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Reporter's tale with the big boys

By By Will Bradwell / staff writer
Oct. 30, 2003
BIRMINGHAM Anytime you find yourself sitting across the table from a guy wearing a national championship ring, you feel pretty inadequate.
That was the situation in which I found myself at the Southeastern Conference's basketball Media Day on Wednesday. There I was, sitting down and talking to Kentucky head coach Tubby Smith. The guy's ring was as big as my knee.
What is my life worth? Nothing. We're talking about the defending National Coach of the Year.
What have I done with my pitiful existence? Nothing. We're talking about a guy who won a national championship in his first year! Unbelievable.
And yet, there he was, along with every other SEC head coach and a couple dozen of the league's high-profile hardwood superstars.
SEC Media Day is what you might call a giant peace summit before an annual four-month nuclear holocaust known as basketball season. By mid-February, these same guys will be doing everything physically possible to out-run, out-bump and out-jump each other.
On Wednesday, though, everybody was happy. Media Day is the one day of the year when the mighty SEC coaches descend from Mount Olympus to converge in Birmingham for a day of hyping their respective team (sometimes deservedly so, oftentimes not).
That's all good and well, except for the fact that coaches and players get an entire hour with the press. There are only so many ways a person can paraphrase the line, "I hope we win."
Inevitably, the conversation turns to topics somewhat unrelated to basketball. Take Kentucky guard Gerald Fitch, who underwent surgery to repair a hernia over the summer. His mother came up to Lexington to take care of him while he was bedridden and he took more than a couple of jokes from his teammates.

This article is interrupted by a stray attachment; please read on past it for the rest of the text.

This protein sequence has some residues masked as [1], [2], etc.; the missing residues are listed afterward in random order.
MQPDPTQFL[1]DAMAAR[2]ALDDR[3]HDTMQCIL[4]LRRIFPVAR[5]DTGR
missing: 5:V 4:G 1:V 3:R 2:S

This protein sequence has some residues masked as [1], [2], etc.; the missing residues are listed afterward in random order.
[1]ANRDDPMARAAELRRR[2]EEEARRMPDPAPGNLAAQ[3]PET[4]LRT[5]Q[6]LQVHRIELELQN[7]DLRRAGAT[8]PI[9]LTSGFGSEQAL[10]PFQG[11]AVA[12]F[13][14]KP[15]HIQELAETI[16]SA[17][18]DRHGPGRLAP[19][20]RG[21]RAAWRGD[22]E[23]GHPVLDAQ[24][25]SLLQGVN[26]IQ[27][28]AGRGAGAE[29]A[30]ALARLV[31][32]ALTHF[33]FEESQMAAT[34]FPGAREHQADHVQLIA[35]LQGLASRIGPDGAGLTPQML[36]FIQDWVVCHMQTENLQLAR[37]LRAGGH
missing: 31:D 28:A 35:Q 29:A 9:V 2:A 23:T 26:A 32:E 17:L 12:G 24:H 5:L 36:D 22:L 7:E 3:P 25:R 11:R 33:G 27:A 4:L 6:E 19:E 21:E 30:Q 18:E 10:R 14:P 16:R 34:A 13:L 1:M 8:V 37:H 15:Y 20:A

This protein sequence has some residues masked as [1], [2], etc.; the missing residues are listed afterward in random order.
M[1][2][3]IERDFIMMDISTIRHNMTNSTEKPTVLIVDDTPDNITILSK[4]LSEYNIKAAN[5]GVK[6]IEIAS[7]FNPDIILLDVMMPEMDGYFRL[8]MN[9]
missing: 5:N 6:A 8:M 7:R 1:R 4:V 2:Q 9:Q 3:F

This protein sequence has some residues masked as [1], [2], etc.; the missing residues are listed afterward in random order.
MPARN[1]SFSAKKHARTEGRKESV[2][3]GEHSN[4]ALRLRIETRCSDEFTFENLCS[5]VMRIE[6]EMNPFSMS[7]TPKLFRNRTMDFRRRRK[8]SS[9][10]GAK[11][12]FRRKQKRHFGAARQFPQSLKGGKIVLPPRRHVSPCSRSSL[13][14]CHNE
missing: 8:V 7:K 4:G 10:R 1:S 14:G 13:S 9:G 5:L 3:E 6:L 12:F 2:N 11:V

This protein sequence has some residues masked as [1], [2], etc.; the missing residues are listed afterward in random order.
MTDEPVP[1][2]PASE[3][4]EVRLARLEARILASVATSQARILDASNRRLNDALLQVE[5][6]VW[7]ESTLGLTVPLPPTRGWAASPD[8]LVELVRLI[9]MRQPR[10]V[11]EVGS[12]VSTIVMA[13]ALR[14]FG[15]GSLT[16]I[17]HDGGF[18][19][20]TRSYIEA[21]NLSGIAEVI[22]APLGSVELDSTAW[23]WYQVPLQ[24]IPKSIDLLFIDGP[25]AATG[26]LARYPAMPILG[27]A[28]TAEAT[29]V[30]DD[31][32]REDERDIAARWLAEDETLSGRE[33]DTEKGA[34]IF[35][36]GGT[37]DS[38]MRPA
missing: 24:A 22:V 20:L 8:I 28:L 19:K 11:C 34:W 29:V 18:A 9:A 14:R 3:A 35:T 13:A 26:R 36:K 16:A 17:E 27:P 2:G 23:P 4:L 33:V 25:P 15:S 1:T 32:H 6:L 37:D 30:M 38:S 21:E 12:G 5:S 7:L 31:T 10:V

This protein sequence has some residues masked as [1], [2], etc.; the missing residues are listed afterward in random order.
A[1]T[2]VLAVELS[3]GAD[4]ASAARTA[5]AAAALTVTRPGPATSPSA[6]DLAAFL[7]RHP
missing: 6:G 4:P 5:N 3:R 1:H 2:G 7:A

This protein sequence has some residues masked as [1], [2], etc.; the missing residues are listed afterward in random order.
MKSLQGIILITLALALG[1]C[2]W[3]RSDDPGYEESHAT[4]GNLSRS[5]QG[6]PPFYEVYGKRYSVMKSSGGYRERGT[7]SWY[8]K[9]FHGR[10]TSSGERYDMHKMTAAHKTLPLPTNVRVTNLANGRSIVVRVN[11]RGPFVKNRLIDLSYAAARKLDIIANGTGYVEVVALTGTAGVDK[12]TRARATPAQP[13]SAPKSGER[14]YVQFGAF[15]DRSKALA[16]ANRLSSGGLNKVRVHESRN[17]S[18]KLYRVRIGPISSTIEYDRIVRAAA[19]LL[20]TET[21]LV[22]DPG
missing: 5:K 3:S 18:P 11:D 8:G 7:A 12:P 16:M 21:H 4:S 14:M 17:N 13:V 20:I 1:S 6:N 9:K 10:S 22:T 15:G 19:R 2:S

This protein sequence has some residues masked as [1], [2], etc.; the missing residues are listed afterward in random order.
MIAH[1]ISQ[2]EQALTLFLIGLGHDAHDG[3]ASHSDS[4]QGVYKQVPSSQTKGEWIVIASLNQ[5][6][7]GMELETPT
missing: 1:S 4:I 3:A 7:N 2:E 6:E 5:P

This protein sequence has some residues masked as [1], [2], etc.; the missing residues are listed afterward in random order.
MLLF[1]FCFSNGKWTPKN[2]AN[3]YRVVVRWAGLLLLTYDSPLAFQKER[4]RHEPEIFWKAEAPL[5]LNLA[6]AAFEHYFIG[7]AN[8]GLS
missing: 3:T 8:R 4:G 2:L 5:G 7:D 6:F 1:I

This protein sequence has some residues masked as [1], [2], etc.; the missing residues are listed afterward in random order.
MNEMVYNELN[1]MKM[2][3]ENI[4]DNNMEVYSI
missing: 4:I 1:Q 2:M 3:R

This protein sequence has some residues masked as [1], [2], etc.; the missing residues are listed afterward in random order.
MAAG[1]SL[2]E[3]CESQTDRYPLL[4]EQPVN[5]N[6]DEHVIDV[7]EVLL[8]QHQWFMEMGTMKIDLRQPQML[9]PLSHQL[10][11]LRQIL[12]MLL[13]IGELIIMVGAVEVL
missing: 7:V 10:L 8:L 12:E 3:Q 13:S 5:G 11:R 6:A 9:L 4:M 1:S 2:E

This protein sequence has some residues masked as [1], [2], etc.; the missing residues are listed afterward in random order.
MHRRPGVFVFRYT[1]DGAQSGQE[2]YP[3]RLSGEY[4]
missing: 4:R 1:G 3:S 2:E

And although he's back to 100 percent, Mom is still not leaving him alone.
That sounds familiar.
Media Day is also a great opportunity to compare the personalities of different coaches. Sure, just about everybody gets wild-eyed and red in the face out on the court. Off the court, though, some of them are quite placid and polite while some are lunatics.
Rod Barnes is one of the nicest guys alive, basketball coach or not. The Ole Miss head coach is polite, soft spoken, and never loses his cool. He's really quite a pleasure to visit with.
So I spent several minutes sitting down with Barnes, talking about everything from Justin Reed to Nintendo.
Barnes is the kind of guy who can make you feel good about the future of the world. As long as there are guys like Rod, you think, things are going to be all right.
And then you've got John Brady.
Mere seconds after finishing up with Barnes, I wandered over to the LSU coach's table at the same time as another sports writer was returning to the Brady posse. John, either very excited or very disappointed in the writer's return, greeted him with a barrage of profanity.
Four S-bombs in two sentences. Gee, I haven't heard monologue that cool since junior high.
Incidentally, it was LSU and Kentucky picked by the media to win the SEC West and East divisions respectively.
The Tigers and Wildcats may yet prove themselves the cream of the conference, but I'm counting the days until that determination is reached on the hardwood.
Here's hoping Brady learns two or three more dirty words along the way.

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